London van incident 'potential terrorist attack' - May

2017-06-19 07:48

London - British Prime Minister Theresa May said an incident in which a van ploughed through pedestrians near a mosque in north London overnight was being treated "as a potential terrorist attack".

"I will chair an emergency meeting later this morning. All my thoughts are with the victims, their families and the emergency services on the scene," she said in a statement on Monday.

At least one person was killed and eight other injured in the incident. 


                                   Forensic investigators work the scene. (Daniel Leal Olivas, AFP)

The 48-year-old driver of the van was detained by members of the public and then arrested by police, as Muslim leaders said worshippers were specifically targeted after leaving prayers at the mosque shortly after midnight.

The incident comes after two deadly Islamist-inspired attacks this year that used vehicles to ram pedestrians - a stabbing spree earlier this month in the London Bridge area and a March attack in which a man drove a car into crowds on Westminster Bridge.

"One man was pronounced dead at the scene... Eight people injured were taken to three separate hospitals," police said in a statement, adding that two other people were treated for minor injuries.


                            A police forensic tent at Finsbury Park. (Victoria Jones, PA via AP)

Drove at people

Witness Abdiqadir Warra told AFP: "He just drove at people. Some of them he took a few metres [along the road]".

David Robinson, 41, who arrived just after the accident, said: "We saw lots of people shouting and lots of people injured".

  
                                                                 (AP)

Amateur video footage seen by AFP showed three people lying on the ground, including one who was receiving mouth-to-mouth resuscitation.

Police said the driver had also been taken to hospital and would receive a mental health assessment.

"Due to the nature of this incident, extra policing resources have been deployed in order to reassure communities, especially those observing Ramadan," the police statement concluded.

The Muslim Council of Britain (MCB), an umbrella body for British Muslims, said the incident occurred outside the Muslim Welfare House on Seven Sisters Road, near the Finsbury Park mosque.

Harun Khan, the head of the MCB, said the van had "intentionally" run over people who were leaving prayers held during the holy month of Ramadan.

'Terrible incident'

May condemned it as a "terrible incident", while opposition Labour leader Jeremy Corbyn said he was "totally shocked" and had been in touch with mosques and police.

The area is in Corbyn's Islington North constituency.

A helicopter hovered overhead and several emergency vehicles blocked a section of Seven Sisters Road, a busy thoroughfare where the incident happened.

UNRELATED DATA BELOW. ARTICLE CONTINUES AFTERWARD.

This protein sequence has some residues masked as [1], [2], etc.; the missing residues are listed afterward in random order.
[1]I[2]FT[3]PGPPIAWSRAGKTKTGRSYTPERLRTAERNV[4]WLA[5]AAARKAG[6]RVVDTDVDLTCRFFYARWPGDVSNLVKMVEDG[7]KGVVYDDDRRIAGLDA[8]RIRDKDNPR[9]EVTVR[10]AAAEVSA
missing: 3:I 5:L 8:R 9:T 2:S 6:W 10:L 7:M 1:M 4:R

(AP)

Police, including armed officers, could be seen manning a wide cordon around the area. Others searched the area with sniffer dogs.

A group of Muslim men were praying on the pavement nearby. Traffic was shut down along a one-kilometre section of the road.

'Evil violence' 

Finsbury Park mosque was once a notorious hub for radical Islamists, but has entirely changed in recent years under new management.

Its former imam Abu Hamza was jailed for life in New York on terrorism charges in 2015.

He preached there from 1997 to 2003 before being jailed for inciting violence. He was later extradited to the United States.

In 2015, the mosque was one of around 20 that took part in an open day organised by the MCB to promote better understanding of Islam following Islamist-inspired terrorist attacks in Paris.

Despite the change in leadership and a new focus on inter-faith relations, the mosque reported it had received a string of threatening emails and letters in the wake of the Paris attacks.

"If this attack is confirmed as a deliberate terrorist attack then this should be classed as an act of terrorism," said Mohammed Shafiq, head of the Ramadhan Foundation community group.

"The British Muslim community requires all decent people to stand with us against this evil violence," he said, adding that "rampant Islamophobia has been on the rise for a number of years".

Cage, a Muslim human rights group, said there had been "an epidemic rise in anti-Muslim hate crimes" but called for calm "not to inflame an already volatile and distressing situation".


               Police man a cordon at the scene of the Finsbury Park incident. (Tolga Akmen, AFP)

Spike in anti-Muslim crime 

Monday's incident in London follows an Islamist-inspired attack on June 3 in which three militants wearing fake suicide vests ran over pedestrians and went on a stabbing spree in bars in the London Bridge area.

They killed eight people before being shot dead by police.

London Mayor Sadiq Khan said following that attack that there had been a 40% increase in racist incidents in the city and a fivefold increase in the number of anti-Muslim incidents.

On his Facebook page, Khan at the time called on Londoners "to pull together, and send a clear message around the world that our city will never be divided by these hideous individuals who seek to harm us and destroy our way of life".

Britain has seen two other attacks this year.

On March 22, a man drove a rented car into pedestrians on Westminster Bridge in London and stabbed a police officer guarding the British parliament to death before being shot dead.

Five people were killed in the attack.

On May 22, a suicide bomber blew himself up outside a pop concert in Manchester, killing 22 people.

Read more on:    theresa may  |  uk  |  security

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